Former QLD Premier Peter Beattie has an opinion piece up on The Australian telling of his trip to this year’s E3, in which he expresses mild embarrassment for Australia after repeatedly being asked why we’re the only Western country without the rating.
In the piece he also claims that most of the Standing Committee of Attorneys-General have agreed on the rating, with the exception of South Australia.
Introducing an R18+ classification for video games in Australia is a no-brainer.
It is the only way we will regulate the ever-changing computer and video games industry.
And how is Australia going to catch up to the rest of the world on this issue?
Well, the attorneys-general from each state need to agree. Until now most have agreed, except the attorney-general in South Australia.
Beattie singles out Atkinson as the force that has been standing in the way of progress. This might seem like common knowledge to some, but it contradicts Atkinson’s prior claims that the SCAG were simply happy to let him be the /”lighting rod for the gamers.”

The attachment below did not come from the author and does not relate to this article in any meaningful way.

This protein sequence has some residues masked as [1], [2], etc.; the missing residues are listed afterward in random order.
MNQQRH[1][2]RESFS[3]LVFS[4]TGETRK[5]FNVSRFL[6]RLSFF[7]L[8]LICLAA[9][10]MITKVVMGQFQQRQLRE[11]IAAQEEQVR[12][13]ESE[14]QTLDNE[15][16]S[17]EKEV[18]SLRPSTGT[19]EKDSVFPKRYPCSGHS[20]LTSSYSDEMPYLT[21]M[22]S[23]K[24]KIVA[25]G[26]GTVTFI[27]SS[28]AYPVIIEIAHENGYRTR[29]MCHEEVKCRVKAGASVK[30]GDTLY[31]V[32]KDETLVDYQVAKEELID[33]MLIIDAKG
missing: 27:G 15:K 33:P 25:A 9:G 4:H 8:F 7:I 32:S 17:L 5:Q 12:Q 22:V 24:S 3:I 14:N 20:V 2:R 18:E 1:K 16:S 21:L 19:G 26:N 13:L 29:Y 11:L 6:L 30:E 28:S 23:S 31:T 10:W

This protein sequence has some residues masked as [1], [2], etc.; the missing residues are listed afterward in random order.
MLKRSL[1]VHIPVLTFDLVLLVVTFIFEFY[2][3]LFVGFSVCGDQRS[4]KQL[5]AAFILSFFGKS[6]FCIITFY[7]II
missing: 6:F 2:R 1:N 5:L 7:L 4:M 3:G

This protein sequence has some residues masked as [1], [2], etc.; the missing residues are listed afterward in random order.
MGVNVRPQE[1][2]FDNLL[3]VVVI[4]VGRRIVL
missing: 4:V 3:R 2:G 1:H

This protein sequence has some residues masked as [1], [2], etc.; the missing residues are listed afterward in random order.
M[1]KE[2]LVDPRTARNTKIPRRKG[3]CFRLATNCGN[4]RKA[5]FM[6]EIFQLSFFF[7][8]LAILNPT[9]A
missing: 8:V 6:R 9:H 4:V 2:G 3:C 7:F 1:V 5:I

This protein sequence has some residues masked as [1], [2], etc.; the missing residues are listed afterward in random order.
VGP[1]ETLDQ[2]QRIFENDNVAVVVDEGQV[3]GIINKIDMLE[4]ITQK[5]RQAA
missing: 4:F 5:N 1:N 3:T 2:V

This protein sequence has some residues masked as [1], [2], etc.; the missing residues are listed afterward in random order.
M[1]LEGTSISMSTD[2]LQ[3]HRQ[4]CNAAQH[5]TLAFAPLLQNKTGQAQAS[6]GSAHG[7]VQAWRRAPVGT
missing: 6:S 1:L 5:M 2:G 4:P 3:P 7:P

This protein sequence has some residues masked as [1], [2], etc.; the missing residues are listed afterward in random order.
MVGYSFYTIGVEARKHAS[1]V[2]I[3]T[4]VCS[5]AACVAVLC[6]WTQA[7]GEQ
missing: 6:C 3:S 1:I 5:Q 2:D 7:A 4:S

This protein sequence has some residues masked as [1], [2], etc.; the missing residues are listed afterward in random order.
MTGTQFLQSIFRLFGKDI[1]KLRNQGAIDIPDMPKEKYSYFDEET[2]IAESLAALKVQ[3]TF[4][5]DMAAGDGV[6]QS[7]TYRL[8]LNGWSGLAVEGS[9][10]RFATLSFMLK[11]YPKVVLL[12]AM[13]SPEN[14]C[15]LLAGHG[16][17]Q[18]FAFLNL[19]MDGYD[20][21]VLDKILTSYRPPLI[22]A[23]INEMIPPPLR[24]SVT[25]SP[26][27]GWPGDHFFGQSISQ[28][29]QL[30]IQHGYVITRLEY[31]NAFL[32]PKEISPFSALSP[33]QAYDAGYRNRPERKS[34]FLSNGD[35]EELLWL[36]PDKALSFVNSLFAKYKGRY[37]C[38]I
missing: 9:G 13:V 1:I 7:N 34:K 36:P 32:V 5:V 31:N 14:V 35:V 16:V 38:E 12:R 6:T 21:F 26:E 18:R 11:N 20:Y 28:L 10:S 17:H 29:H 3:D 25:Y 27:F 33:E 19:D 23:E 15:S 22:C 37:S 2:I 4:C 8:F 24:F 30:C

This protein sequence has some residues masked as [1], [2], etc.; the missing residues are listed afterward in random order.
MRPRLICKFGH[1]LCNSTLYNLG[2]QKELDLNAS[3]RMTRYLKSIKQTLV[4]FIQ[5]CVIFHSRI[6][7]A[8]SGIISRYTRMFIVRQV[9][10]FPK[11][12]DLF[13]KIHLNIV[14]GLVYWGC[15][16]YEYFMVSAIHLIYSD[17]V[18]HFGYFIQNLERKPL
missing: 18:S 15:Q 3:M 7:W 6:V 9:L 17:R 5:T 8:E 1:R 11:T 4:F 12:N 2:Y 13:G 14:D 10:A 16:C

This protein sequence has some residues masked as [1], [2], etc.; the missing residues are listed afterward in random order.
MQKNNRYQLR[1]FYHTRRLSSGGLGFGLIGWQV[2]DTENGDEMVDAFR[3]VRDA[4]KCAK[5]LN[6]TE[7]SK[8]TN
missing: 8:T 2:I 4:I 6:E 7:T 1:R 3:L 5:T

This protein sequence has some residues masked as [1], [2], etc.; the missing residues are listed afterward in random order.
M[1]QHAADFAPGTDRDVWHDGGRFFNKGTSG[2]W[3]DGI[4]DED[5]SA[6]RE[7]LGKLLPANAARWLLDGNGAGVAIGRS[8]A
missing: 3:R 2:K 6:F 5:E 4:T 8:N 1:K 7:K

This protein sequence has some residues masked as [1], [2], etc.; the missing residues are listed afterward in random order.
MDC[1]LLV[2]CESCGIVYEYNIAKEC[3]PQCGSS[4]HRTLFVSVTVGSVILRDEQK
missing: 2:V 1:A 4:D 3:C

It also begs the question of why, despite being asked numerous times, as well as overwhelming numbers from mainstream polls and the government’s own submission paper being pro-R18+, Attorneys-General have been so tight-lipped about the matter. When poll numbers are so clearly one-sided, what’s stopping our politicians from displaying any view at all? And full respect to him for saying so now, but if the new classification is a “no-brainer” as Beattie says, then why are we only hearing from him now? Why not between the years of 1998-2007, when he was premier?
Beattie points out that many eyes will now be on South Australian Premier Mike Rann and his new Attorney-General John Rau. He makes quite a few good points, of which there’s a good chance you’ve seen before, but this will bring them more exposure. Follow the link at the bottom for his full piece.
The argument from those opposed to an R18+ rating is that not having this classification will keep the nasty videos out of the country. How naive.